By Paul Bartlett
Falcon populations in Kazakhstan are about to get a welcome boost. A rescue center in the United Arab Emirates is preparing to introduce 66 falcons back into their natural habitat in the Central Asian nation, where the birds of prey have traditionally been used for hunting.
The to-be-released raptors are wild birds that had been injured and handed over to the Falcon Hospital Abu Dhabi (FHAD) within the past year. The rescues are a boon to endangered species such as the Saker falcon, whose numbers have dwindled in recent years as a result of illegal poaching and habitat destruction.
The UAE shares a common avian hunting heritage with the Central Asian countries. Since the fall of the Soviet Union in 1991, the trade in illegally procured birds has flourished in the Gulf states, with poachers smuggling young birds out of Central Asia. To counter this underground trade, in 1995 Emirati authorities introduced falcon passports and three-year licenses that allow hunters from the UAE to move their falcons across international borders and home again.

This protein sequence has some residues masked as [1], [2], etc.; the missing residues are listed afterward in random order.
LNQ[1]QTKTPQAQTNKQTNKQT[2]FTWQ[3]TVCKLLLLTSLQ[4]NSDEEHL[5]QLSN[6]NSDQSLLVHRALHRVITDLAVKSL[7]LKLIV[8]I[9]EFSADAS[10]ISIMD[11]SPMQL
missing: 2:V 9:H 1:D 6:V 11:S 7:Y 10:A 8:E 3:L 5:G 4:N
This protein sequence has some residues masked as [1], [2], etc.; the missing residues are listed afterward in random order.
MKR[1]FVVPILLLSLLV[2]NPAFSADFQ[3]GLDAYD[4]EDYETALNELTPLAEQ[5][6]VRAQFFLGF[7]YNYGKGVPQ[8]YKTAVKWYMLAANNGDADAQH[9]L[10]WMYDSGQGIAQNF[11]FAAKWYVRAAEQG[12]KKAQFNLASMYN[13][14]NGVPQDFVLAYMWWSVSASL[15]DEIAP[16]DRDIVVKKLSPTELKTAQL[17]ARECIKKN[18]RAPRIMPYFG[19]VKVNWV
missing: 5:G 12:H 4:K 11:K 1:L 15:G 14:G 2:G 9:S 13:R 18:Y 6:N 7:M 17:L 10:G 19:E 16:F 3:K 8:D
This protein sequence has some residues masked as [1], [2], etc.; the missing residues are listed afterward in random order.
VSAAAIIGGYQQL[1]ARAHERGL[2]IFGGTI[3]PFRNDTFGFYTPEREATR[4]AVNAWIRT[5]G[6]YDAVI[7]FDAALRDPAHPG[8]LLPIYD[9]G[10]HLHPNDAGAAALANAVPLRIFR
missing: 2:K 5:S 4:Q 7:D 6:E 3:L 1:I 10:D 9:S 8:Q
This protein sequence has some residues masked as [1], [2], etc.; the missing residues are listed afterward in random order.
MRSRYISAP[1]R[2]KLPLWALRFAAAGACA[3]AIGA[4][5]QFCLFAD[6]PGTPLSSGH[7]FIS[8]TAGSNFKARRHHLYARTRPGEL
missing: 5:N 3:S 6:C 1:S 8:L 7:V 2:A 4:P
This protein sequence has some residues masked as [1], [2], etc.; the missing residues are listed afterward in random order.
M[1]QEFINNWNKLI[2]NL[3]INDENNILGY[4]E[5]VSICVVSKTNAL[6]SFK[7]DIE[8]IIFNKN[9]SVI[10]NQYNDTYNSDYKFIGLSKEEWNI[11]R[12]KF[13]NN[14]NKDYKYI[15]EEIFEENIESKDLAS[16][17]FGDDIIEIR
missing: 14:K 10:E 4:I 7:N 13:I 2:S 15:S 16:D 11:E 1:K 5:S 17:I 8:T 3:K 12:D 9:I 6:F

The passports seem to be working: “Definitely, the numbers of confiscated wild falcons are going down year after year,” FHAD head Dr Margit Muller told Abu Dhabi's Khaleej Times. The repatriation of these endangered falcons and the tighter controls on their trade should go some way to helping ensure the sport's long-term future.
This year's crop of released falcons is made up of birds confiscated on the UAE's borders, wounded birds from earlier releases and falcons rescued from other countries in the region. Since the Sheikh Zayed Falcon Release program was started some 17 years ago, around 1,400 falcons have been reintroduced on the birds’ migration routes in Pakistan, Iran, Kyrgyzstan and Kazakhstan.